THE TRAILS

press to zoom

press to zoom

press to zoom

press to zoom
1/4
GETTING HERE

From Dartmouth follow Highway 107 and then Highway 7 to Musquodobit Harbour. Turn left off Highway 7 just beyond the Musquodoboit Harbour Railroad Museum and Tourist Bureau onto Highway 357. Continue along the 357 to Park Road.  Turn right and proceed to the Trailhead on your left.

THE TRAILS

The Rail Trail, as the name suggests, is an abandoned rail corridor  where the famed "Blueberry Express" used to run.  The train was so named because the story goes that it ran so slowly that one could jump off, pick some blueberries and then hop back on!!  Today it is a 15 km recreational trail between the Musquodoboit Harbour Railway Museum and Gibraltar rock.

The rail trail is part of the Trans Canada Trail

For those of you that are little more energetic and love the "back-country" then the Trailway offers it all with five wilderness trails, including 3 loop trails and 2 point to point trails. Each of these is described below.  The detailed trailway maps are viewable here and can be downloaded in PDF format.  In season, brochures with detailed maps are available at the trailheads and various locations throughout Musquodoboit Harbour.

Rules

Camping and fires are NOT permitted on the Rail Trail or the Wilderness Trails. 

Please stay on the trails to minimize your impact. 

During hunting season, wearing orange is recommended when in wilderness areas.

Please carry out everything you bring in. This includes cigarette butts, dog poop, tissues, gum wrappers. There are no trash receptacles on the trail or in the parking lots, so plan ahead and take it home with you.

Facilities

Volunteer-maintained pit toilets can be found at the following km markers on the main Trailway. Toilets are not maintained during the winter, so bring your own paper. There are no toilets on the wilderness trails.

  • 2.6 km

  • 7.3 km

  • 12.3 km

Reporting Issues & Volunteering

See a problem? You can send a report to the maintenance volunteers at mta.ns.ca@gmail.com, or use the facebook links below to contact us. 

Want to help? Contact us at mta.ns.ca@gmail.com, or use the facebook links below to learn how to get involved.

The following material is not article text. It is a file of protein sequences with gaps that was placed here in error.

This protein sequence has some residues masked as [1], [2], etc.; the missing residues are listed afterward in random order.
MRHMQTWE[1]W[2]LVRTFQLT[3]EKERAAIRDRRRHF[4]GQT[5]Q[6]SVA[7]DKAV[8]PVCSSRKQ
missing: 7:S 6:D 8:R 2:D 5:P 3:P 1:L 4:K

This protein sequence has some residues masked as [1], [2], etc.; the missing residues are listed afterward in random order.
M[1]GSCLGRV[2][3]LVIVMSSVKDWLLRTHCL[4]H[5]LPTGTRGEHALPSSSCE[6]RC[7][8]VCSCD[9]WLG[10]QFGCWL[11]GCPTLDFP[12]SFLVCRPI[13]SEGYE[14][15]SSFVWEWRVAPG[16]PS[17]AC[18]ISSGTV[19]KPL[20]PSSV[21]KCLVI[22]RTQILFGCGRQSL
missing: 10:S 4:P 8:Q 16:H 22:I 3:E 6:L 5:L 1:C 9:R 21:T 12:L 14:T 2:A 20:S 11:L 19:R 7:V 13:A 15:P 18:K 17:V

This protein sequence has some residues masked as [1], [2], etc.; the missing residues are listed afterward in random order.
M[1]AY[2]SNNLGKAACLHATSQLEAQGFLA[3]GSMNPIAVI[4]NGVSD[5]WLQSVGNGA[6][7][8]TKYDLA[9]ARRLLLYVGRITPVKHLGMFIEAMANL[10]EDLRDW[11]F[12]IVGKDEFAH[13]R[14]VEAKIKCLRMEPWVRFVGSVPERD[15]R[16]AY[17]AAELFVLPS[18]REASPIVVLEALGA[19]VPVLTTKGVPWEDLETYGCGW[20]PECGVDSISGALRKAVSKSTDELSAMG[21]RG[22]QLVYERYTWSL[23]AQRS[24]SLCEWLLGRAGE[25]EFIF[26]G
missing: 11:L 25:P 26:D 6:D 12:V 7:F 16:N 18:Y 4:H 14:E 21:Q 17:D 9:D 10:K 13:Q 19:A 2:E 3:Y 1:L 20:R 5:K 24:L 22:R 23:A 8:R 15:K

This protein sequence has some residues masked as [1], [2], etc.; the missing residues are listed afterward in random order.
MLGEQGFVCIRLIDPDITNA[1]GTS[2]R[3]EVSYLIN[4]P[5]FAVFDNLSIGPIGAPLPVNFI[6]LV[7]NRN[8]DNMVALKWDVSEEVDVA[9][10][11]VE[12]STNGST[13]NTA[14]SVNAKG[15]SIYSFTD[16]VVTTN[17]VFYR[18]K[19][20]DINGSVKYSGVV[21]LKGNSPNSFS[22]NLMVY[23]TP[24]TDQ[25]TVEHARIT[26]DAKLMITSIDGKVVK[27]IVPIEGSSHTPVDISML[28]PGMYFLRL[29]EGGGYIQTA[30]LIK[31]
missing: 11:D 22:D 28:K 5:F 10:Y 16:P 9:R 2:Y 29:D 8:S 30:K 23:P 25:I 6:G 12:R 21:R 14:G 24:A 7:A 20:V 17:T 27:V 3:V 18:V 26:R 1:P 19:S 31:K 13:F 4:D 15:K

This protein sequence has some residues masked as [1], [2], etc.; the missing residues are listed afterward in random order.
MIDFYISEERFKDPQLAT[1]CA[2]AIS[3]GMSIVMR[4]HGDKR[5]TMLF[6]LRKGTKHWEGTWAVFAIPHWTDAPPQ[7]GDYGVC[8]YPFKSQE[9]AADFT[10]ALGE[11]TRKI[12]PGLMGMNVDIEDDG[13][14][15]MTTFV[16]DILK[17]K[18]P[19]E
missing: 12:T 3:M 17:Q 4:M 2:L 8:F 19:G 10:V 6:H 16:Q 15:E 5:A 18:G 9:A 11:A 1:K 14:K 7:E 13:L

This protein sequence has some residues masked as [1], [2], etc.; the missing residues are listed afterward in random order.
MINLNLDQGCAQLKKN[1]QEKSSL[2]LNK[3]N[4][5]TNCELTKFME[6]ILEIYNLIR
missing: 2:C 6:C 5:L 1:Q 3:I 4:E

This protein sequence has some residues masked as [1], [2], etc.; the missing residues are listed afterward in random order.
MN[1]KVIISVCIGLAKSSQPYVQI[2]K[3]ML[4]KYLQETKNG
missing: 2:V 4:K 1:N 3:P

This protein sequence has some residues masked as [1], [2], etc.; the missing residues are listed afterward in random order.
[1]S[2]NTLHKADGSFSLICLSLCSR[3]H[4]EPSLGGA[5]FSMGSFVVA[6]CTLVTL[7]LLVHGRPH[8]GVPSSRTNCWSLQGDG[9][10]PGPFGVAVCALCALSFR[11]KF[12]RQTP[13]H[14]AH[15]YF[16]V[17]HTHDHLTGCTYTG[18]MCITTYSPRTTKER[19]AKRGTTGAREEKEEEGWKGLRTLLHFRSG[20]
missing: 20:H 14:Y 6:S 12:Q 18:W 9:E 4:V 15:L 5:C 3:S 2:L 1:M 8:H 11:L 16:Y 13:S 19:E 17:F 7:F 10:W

DESCRIPTIONS & MAPS

The Musquodoboit Trailway

The Musquodoboit Trailway begins at the Caboose Information Centre at the Musquodoboit Railway Museum, crosses highway 357, passes the arena and ball fields and links up with the official trailhead by the parking lot on Park Road.  The 130 foot trestle bridge offers a scenic view of the Musquodoboit River and its broad flood plains...

The Admiral Lake Loop Trail

The Admiral Lake Loop Trail originates at 1.7 km along the Musquodoboit Trailway as measured from Park Road.  The trail climbs into an open area of blueberry bushes and low saplings, reminders of the 1973 forest fires that swept through this area...

The Bayer Lake Loop Trail

The Bayer Lake Loop Trail originates on the Admiral Lake Trail.  From Park Road, proceed 1.7 km along the Musquodoboit Trailway to the Admiral Lake Loop trailhead; then follow this trail for approximately 170 m to the Bayer Lake Loop trailhead...

The South Granite Ridge Trail

Take the Musquodoboit Trailway for 2.6 km from Park Road to the north end of the Admiral Lake Loop trail.  Follow the approach to the Admiral Lake Junction bearing left onto the wilderness trail...

The North Granite Ridge Trail

Take the Musquodoboit Trailway from the Gibraltar Parking Lot on Highway 357 to the south end of the Gibraltar Rock Loop trail (1.1 km).  Follow the Gibraltar Rock Loop trail connector upward and at the Gibraltar Junction, veer right onto the North Granite Ridge trail.  The trail winds its way for a distance of 9.3 km along the granite ridge, traversing areas of old growth hemlock...

The Gibraltar Rock Loop Trail

From the Gibraltar trailhead parking lot on Highway 357 proceed south for about 100 m to the northern entrance of this 1.3 km loop trail.  It climbs steeply to Gibraltar Rock where the lookoff offers a bird's eye view of the river and road below.  To the north the view is of the Shubenacadie glacial spillway...

Please reload